A new study looked at what methods were used to detect recurrences of human papillomavirus (HPV)-associated oropharyngeal squamous cell carcinoma to see if surveillance guidelines recommended by the National Comprehensive Cancer Center were effective.
Final results of the trial that led to FDA approval show that a new 9-valent HPV vaccine can reduce cases of HPV and cervical cancer.
Women in routine gynecologic care expressed willingness to extend screening intervals and use cytology alone or Pap-HPV cotesting if recommended by a physician.
A new human papillomavirus (HPV) vaccine that protects against nine types of HPV and would protect against about 90% of cervical cancers could be available in 2015.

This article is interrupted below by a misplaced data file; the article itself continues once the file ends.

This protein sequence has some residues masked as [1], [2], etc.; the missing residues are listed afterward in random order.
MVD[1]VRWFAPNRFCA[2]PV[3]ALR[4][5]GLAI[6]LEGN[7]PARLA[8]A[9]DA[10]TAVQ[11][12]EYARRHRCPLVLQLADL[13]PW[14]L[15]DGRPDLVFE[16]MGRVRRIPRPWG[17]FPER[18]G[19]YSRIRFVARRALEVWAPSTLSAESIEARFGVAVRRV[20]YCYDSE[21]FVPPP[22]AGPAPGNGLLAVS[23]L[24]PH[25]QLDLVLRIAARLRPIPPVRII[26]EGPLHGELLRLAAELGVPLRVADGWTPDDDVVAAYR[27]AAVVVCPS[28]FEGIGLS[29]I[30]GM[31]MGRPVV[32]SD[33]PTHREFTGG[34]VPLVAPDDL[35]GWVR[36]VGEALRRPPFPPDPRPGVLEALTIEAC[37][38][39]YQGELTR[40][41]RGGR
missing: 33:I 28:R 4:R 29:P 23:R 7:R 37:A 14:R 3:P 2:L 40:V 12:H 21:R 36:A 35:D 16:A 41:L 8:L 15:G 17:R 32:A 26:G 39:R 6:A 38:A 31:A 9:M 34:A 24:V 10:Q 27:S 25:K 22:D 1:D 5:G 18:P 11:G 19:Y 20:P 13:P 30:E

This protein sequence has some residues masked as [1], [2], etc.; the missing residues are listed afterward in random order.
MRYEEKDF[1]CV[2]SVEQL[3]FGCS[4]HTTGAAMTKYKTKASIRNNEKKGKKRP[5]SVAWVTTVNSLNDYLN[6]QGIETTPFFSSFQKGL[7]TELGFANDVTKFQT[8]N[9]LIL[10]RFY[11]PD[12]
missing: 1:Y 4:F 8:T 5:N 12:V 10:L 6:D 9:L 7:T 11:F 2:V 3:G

In light of the recent FDA approval of HPV testing for women as a screening method for cervical cancer, we discuss changing guidelines with two experts.
The FDA has approved an HPV DNA test to be used as a primary screening method for cervical cancer in women 25 and older. The test can also give insight into future risk of cervical cancer.
Don’t let time constraints and large patient loads prevent you from providing a thorough well-woman visit. Are you covering all the bases?
An FDA panel has recommended that a DNA test that screens for HPV in women can replace the standard Pap smear as a first-line primary cervical cancer screening test.
The 400-meter timed walk can provide insights into an older person’s cardiorespiratory fitness; the resulting data from these walks are useful in predicting total mortality, cardiovascular disease, mobility limitation, and disability. But do leisure time activities and weight/body composition changes affect walk time? Dr Kelley K. Pettee Gabriel from the division of epidemiology, human genetics, and environmental sciences at the University of Texas Health Science Center, Austin, and colleagues believe a better understanding of this relationship will help clarify the best use of the 400-meter walk in middle-aged women.